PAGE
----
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I'd like to turn the following:

git status --short && (git status --short | xargs -Istr test -z str)

which gets me the desired result of mirroring the output to stdout and doing a zero length check on the result into something closer to:

git status --short | tee >(xargs -Istr test -z str)

which unfortunately returns the exit code of tee (always zero).

Is there any way to get at the exit code of the substituted process elegantly?


I'm going with the following for now, it prevents running the same command twice but seems to beg for something better:

OUT=$(git status --short) && echo "${OUT}" && test -z "${OUT}"

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Excuse me, but what exactly do you want to achieve? Just checking if there is git status in that directory? –  Alexander Janssen Sep 28 '11 at 19:03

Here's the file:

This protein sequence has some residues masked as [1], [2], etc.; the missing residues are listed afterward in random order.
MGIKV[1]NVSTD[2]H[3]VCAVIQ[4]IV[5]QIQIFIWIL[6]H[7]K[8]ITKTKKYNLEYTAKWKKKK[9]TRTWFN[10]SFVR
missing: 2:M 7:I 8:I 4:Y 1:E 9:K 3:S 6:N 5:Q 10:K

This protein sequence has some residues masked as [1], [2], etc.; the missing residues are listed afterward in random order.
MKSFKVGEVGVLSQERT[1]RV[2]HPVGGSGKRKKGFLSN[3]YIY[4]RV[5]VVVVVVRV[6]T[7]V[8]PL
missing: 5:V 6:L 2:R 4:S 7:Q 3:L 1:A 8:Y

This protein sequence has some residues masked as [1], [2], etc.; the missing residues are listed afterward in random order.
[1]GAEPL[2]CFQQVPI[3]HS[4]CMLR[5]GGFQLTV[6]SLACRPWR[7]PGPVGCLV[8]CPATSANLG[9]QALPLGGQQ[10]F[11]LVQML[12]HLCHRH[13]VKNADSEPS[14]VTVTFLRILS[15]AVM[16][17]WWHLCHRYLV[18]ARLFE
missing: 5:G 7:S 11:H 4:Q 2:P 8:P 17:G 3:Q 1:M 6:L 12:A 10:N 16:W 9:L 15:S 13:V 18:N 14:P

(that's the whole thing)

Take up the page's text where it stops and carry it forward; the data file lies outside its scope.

Yes, it's part of a deploy script and should exit nonzero if the directory is dirty. –  jodell Sep 29 '11 at 18:04

2 Answers 2

Look here:

  $ echo xxx | tee >(xargs test -n); echo $?
  $ echo xxx | tee >(xargs test -z); echo $?

and look here:

  $echo xxx | tee >(xargs test -z; echo  "${PIPESTATUS[*]}")
  $echo xxx | tee >(xargs test -n; echo  "${PIPESTATUS[*]}")

That is?

See also Pipe status after command substitution

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I didn't know about PIPESTATUS, that was helpful, thanks. –  jodell Sep 29 '11 at 18:06
In case anybody else comes along and thinks PIPESTATUS solves this, it doesn't. If the echo $? is moved inside the >(...) construct, it also behaves as expected. If the PIPESTATUS version is moved outside, it returns 0 in both cases, too. –  Russell Reed Dec 30 '14 at 17:10
if read q < <(git status -s)
  echo $q
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